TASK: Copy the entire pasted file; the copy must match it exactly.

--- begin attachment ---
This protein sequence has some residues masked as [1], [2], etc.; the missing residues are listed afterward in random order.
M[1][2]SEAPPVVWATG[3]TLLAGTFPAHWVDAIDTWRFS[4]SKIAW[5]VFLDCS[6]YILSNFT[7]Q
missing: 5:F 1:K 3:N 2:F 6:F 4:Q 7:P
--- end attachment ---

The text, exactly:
This protein sequence has some residues masked as [1], [2], etc.; the missing residues are listed afterward in random order.
M[1][2]SEAPPVVWATG[3]TLLAGTFPAHWVDAIDTWRFS[4]SKIAW[5]VFLDCS[6]YILSNFT[7]Q
missing: 5:F 1:K 3:N 2:F 6:F 4:Q 7:P